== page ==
This volume focuses on the experience of growing old as it is linked to societal factors. Ryff and Marshall construct this "macro" view of aging in society by bridging disciplines and brining together contributors from all the social sciences.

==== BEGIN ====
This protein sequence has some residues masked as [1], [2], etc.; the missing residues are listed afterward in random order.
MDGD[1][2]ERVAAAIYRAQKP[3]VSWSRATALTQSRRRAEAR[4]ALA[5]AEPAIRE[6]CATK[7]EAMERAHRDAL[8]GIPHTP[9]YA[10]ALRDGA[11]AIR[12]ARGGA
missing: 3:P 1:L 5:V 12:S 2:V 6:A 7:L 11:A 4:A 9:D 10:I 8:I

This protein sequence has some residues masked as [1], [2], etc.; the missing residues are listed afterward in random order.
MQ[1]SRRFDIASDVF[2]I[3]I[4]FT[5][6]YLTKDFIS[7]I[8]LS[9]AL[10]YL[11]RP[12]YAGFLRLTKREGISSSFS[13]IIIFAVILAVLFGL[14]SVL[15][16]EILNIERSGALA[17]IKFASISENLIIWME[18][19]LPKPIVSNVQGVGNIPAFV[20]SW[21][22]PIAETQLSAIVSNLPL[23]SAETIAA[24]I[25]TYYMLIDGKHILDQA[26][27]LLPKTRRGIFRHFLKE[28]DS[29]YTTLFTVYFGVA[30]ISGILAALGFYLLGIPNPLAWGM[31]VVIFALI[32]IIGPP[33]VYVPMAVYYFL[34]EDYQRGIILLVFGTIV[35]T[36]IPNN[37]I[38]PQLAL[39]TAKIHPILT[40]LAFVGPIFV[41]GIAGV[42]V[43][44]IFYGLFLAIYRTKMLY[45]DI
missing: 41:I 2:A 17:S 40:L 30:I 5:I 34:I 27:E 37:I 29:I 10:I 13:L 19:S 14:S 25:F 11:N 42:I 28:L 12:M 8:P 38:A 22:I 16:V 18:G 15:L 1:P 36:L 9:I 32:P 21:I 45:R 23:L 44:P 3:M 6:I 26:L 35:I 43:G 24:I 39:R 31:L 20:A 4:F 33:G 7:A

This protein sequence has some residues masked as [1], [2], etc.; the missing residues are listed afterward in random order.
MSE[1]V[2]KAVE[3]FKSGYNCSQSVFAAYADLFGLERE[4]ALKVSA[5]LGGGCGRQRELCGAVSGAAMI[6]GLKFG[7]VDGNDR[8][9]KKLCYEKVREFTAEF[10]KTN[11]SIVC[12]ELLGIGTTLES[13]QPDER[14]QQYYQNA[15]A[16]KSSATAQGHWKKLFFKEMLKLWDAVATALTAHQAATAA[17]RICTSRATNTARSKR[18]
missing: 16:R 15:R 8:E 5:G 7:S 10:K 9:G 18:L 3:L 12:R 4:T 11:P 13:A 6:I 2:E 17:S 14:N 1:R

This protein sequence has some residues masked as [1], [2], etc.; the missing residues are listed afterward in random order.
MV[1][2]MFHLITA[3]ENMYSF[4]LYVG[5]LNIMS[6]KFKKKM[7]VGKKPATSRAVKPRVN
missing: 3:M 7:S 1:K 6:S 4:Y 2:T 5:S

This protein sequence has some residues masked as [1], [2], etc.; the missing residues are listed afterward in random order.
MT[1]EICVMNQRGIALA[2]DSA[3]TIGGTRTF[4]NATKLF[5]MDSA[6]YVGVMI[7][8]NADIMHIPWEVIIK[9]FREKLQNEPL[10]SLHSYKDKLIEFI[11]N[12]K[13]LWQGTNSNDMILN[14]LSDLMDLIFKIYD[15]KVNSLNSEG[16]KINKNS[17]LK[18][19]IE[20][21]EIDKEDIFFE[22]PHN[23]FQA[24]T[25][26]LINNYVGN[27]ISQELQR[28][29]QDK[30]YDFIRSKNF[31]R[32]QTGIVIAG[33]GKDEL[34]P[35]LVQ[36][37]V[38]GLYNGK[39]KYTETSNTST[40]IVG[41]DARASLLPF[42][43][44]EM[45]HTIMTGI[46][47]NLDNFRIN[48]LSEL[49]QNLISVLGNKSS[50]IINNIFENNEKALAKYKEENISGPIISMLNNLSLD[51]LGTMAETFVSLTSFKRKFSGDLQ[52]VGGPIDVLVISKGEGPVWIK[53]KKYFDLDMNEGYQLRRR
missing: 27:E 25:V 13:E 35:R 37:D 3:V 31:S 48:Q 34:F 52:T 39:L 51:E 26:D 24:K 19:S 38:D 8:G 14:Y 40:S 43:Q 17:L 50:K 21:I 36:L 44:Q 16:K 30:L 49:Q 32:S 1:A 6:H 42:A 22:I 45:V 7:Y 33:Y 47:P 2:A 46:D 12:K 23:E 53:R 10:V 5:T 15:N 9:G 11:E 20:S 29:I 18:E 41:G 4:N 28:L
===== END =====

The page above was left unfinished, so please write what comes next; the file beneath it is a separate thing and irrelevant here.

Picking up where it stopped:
The book is organized into three sections: theoretical perspectives, socioeconomic structures, and contexts of self and society. Leading psychologists, anthropologists, gerontologists, and sociologists present theoretical and empirical advances that forge links between the individual and the social aspects of aging. It is must reading for researchers in all gerontologic specialties, and a valuable text for graduate courses in human development, psychology of aging, and other social aspects of aging.